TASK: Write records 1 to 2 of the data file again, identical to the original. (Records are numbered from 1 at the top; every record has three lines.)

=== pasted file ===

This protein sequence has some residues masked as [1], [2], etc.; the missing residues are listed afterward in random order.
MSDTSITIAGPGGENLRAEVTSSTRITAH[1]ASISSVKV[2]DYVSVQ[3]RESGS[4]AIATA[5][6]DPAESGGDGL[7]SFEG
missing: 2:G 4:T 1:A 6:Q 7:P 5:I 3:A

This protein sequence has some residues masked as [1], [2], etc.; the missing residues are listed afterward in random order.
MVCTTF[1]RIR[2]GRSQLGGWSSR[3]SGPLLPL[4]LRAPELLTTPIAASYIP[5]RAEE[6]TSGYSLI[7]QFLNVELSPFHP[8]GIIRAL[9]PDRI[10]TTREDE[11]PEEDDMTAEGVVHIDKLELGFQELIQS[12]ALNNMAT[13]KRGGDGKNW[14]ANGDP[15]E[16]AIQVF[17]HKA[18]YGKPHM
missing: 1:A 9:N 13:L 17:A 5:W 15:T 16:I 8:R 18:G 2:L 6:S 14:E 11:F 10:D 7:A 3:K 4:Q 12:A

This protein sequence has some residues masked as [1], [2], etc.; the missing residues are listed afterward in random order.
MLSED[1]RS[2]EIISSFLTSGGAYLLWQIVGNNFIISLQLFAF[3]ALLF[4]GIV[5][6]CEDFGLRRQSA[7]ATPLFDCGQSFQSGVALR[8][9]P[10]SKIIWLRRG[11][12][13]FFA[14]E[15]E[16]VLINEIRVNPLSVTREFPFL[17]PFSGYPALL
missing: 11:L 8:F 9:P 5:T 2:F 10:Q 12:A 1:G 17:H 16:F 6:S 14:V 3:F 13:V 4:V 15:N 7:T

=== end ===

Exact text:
This protein sequence has some residues masked as [1], [2], etc.; the missing residues are listed afterward in random order.
MSDTSITIAGPGGENLRAEVTSSTRITAH[1]ASISSVKV[2]DYVSVQ[3]RESGS[4]AIATA[5][6]DPAESGGDGL[7]SFEG
missing: 2:G 4:T 1:A 6:Q 7:P 5:I 3:A

This protein sequence has some residues masked as [1], [2], etc.; the missing residues are listed afterward in random order.
MVCTTF[1]RIR[2]GRSQLGGWSSR[3]SGPLLPL[4]LRAPELLTTPIAASYIP[5]RAEE[6]TSGYSLI[7]QFLNVELSPFHP[8]GIIRAL[9]PDRI[10]TTREDE[11]PEEDDMTAEGVVHIDKLELGFQELIQS[12]ALNNMAT[13]KRGGDGKNW[14]ANGDP[15]E[16]AIQVF[17]HKA[18]YGKPHM
missing: 1:A 9:N 13:L 17:A 5:W 15:T 16:I 8:R 18:G 2:L 6:S 14:E 11:F 10:D 7:A 3:K 4:Q 12:A